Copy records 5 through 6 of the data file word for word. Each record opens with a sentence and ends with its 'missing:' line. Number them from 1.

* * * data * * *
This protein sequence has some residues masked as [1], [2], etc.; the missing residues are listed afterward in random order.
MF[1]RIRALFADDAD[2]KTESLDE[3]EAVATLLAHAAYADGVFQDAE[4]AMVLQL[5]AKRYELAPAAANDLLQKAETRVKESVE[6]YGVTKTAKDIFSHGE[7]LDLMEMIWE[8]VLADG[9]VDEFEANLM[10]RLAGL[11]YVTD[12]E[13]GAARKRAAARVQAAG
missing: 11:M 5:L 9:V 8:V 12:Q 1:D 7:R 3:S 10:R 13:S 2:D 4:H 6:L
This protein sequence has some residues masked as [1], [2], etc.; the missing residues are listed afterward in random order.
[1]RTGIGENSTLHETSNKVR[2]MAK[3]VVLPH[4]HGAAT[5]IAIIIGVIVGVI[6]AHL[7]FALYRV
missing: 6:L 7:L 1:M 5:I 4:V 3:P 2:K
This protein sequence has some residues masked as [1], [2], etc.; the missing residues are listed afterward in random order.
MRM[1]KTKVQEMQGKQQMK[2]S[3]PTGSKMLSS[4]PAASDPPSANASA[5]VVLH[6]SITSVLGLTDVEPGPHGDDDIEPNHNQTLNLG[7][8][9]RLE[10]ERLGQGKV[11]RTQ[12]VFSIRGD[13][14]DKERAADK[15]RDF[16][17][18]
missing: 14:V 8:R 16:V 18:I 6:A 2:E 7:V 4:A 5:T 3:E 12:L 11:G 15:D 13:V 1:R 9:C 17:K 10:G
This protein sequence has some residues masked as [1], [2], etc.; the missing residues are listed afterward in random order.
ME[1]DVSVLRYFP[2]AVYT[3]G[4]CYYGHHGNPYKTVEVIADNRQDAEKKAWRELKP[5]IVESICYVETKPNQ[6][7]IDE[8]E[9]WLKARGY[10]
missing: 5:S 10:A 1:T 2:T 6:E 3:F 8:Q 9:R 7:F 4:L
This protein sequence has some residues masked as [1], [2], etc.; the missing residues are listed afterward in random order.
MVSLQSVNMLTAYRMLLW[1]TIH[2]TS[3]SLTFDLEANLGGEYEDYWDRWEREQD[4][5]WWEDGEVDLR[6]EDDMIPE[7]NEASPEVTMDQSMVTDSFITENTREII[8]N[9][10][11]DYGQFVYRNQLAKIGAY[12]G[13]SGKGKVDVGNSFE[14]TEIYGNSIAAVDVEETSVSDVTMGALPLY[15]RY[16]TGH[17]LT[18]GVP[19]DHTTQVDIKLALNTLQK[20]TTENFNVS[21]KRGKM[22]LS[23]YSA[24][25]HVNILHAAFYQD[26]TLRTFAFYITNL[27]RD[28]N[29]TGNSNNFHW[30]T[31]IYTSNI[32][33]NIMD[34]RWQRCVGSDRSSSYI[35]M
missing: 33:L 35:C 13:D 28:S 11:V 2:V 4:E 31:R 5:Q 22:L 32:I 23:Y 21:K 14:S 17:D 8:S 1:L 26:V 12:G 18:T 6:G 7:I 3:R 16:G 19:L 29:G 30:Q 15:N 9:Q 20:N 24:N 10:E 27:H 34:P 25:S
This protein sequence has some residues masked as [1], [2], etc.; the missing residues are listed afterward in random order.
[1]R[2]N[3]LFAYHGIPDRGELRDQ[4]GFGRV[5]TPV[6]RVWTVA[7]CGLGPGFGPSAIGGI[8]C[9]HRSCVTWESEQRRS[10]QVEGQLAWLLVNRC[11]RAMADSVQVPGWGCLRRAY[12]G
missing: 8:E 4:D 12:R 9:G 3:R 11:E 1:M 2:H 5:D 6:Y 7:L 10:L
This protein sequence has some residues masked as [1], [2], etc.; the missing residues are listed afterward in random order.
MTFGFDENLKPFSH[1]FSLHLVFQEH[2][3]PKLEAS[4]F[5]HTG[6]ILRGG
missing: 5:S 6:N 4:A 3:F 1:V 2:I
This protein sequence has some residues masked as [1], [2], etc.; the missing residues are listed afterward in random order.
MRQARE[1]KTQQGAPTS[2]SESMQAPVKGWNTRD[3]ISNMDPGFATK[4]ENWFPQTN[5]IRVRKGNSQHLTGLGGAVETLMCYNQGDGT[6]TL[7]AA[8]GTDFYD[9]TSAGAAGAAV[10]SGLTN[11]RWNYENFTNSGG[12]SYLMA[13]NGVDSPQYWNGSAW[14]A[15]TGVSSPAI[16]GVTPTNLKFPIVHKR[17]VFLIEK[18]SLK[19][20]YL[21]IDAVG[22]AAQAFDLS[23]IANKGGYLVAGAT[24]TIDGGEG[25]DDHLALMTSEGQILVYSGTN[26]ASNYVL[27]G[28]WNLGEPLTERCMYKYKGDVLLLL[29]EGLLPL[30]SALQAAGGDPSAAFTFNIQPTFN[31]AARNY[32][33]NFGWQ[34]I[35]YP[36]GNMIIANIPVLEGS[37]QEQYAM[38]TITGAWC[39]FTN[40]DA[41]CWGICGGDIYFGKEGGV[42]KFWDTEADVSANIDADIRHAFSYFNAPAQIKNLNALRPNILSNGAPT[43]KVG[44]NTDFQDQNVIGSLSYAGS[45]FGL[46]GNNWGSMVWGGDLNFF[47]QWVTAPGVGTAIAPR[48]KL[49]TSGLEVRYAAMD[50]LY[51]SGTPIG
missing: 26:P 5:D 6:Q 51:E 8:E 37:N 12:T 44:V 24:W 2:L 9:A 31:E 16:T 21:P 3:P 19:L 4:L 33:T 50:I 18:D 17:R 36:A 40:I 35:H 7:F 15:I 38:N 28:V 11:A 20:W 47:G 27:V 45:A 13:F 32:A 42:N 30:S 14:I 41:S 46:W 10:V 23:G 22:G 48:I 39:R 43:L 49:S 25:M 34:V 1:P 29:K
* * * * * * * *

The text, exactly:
This protein sequence has some residues masked as [1], [2], etc.; the missing residues are listed afterward in random order.
MVSLQSVNMLTAYRMLLW[1]TIH[2]TS[3]SLTFDLEANLGGEYEDYWDRWEREQD[4][5]WWEDGEVDLR[6]EDDMIPE[7]NEASPEVTMDQSMVTDSFITENTREII[8]N[9][10][11]DYGQFVYRNQLAKIGAY[12]G[13]SGKGKVDVGNSFE[14]TEIYGNSIAAVDVEETSVSDVTMGALPLY[15]RY[16]TGH[17]LT[18]GVP[19]DHTTQVDIKLALNTLQK[20]TTENFNVS[21]KRGKM[22]LS[23]YSA[24][25]HVNILHAAFYQD[26]TLRTFAFYITNL[27]RD[28]N[29]TGNSNNFHW[30]T[31]IYTSNI[32][33]NIMD[34]RWQRCVGSDRSSSYI[35]M
missing: 33:L 35:C 13:D 28:S 11:V 2:V 4:E 31:R 5:Q 22:L 32:I 23:Y 21:K 14:S 17:D 8:S 1:L 26:V 12:G 18:T 6:G 7:I 3:R 16:G 19:L 29:G 30:Q 15:N 9:Q 20:N 24:N 10:E 27:H 34:P 25:S
This protein sequence has some residues masked as [1], [2], etc.; the missing residues are listed afterward in random order.
[1]R[2]N[3]LFAYHGIPDRGELRDQ[4]GFGRV[5]TPV[6]RVWTVA[7]CGLGPGFGPSAIGGI[8]C[9]HRSCVTWESEQRRS[10]QVEGQLAWLLVNRC[11]RAMADSVQVPGWGCLRRAY[12]G
missing: 8:E 4:D 12:R 9:G 3:R 11:E 1:M 2:H 5:D 6:Y 7:L 10:L